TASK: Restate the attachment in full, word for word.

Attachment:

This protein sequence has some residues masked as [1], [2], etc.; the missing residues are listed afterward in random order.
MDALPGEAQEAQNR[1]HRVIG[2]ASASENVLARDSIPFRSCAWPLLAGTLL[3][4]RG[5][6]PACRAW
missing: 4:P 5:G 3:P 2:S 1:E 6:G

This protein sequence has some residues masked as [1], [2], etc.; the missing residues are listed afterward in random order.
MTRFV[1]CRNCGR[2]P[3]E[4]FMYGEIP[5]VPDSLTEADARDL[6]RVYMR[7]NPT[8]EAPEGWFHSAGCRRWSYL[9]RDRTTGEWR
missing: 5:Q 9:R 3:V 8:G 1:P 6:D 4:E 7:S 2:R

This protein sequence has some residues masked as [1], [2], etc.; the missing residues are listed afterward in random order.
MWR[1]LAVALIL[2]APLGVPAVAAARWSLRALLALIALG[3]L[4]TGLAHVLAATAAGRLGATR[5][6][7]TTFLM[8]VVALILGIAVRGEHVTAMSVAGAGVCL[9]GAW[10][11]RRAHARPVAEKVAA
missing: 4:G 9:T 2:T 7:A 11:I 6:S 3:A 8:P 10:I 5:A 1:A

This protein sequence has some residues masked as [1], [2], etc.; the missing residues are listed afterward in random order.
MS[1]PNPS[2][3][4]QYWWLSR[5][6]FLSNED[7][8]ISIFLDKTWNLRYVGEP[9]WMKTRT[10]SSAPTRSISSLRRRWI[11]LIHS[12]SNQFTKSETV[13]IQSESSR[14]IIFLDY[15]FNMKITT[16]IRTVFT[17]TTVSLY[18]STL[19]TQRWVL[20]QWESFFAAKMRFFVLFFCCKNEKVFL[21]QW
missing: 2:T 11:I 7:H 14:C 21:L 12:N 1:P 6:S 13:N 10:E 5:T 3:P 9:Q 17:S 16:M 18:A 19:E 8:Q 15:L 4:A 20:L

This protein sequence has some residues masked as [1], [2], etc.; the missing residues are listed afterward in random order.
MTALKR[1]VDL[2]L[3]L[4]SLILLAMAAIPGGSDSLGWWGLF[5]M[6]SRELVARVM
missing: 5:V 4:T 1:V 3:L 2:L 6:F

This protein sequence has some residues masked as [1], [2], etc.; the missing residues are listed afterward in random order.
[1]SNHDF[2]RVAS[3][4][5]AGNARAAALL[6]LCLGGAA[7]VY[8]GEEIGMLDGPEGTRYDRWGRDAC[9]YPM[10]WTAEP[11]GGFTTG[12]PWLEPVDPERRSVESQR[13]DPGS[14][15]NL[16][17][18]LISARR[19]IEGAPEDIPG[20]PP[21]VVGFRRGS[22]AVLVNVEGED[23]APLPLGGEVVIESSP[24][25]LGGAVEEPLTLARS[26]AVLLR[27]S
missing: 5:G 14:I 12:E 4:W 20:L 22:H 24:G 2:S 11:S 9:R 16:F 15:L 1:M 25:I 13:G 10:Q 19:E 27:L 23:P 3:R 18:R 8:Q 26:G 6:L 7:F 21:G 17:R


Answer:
This protein sequence has some residues masked as [1], [2], etc.; the missing residues are listed afterward in random order.
MDALPGEAQEAQNR[1]HRVIG[2]ASASENVLARDSIPFRSCAWPLLAGTLL[3][4]RG[5][6]PACRAW
missing: 4:P 5:G 3:P 2:S 1:E 6:G

This protein sequence has some residues masked as [1], [2], etc.; the missing residues are listed afterward in random order.
MTRFV[1]CRNCGR[2]P[3]E[4]FMYGEIP[5]VPDSLTEADARDL[6]RVYMR[7]NPT[8]EAPEGWFHSAGCRRWSYL[9]RDRTTGEWR
missing: 5:Q 9:R 3:V 8:G 1:P 6:D 4:E 7:S 2:R

This protein sequence has some residues masked as [1], [2], etc.; the missing residues are listed afterward in random order.
MWR[1]LAVALIL[2]APLGVPAVAAARWSLRALLALIALG[3]L[4]TGLAHVLAATAAGRLGATR[5][6][7]TTFLM[8]VVALILGIAVRGEHVTAMSVAGAGVCL[9]GAW[10][11]RRAHARPVAEKVAA
missing: 4:G 9:T 2:T 7:A 11:I 6:S 3:A 8:P 10:I 5:A 1:A

This protein sequence has some residues masked as [1], [2], etc.; the missing residues are listed afterward in random order.
MS[1]PNPS[2][3][4]QYWWLSR[5][6]FLSNED[7][8]ISIFLDKTWNLRYVGEP[9]WMKTRT[10]SSAPTRSISSLRRRWI[11]LIHS[12]SNQFTKSETV[13]IQSESSR[14]IIFLDY[15]FNMKITT[16]IRTVFT[17]TTVSLY[18]STL[19]TQRWVL[20]QWESFFAAKMRFFVLFFCCKNEKVFL[21]QW
missing: 2:T 11:I 7:H 14:C 21:L 12:N 1:P 6:S 13:N 10:E 5:T 3:P 9:Q 17:S 16:M 18:A 19:E 8:Q 15:L 4:A 20:L

This protein sequence has some residues masked as [1], [2], etc.; the missing residues are listed afterward in random order.
MTALKR[1]VDL[2]L[3]L[4]SLILLAMAAIPGGSDSLGWWGLF[5]M[6]SRELVARVM
missing: 5:V 4:T 1:V 3:L 2:L 6:F

This protein sequence has some residues masked as [1], [2], etc.; the missing residues are listed afterward in random order.
[1]SNHDF[2]RVAS[3][4][5]AGNARAAALL[6]LCLGGAA[7]VY[8]GEEIGMLDGPEGTRYDRWGRDAC[9]YPM[10]WTAEP[11]GGFTTG[12]PWLEPVDPERRSVESQR[13]DPGS[14][15]NL[16][17][18]LISARR[19]IEGAPEDIPG[20]PP[21]VVGFRRGS[22]AVLVNVEGED[23]APLPLGGEVVIESSP[24][25]LGGAVEEPLTLARS[26]AVLLR[27]S
missing: 5:G 14:I 12:E 4:W 20:L 22:H 24:G 2:S 11:S 9:R 16:F 15:L 1:M 25:I 13:G 10:Q 19:E 27:L 23:P 3:R 18:R 8:Q 26:G 6:L 7:F 21:G 17:R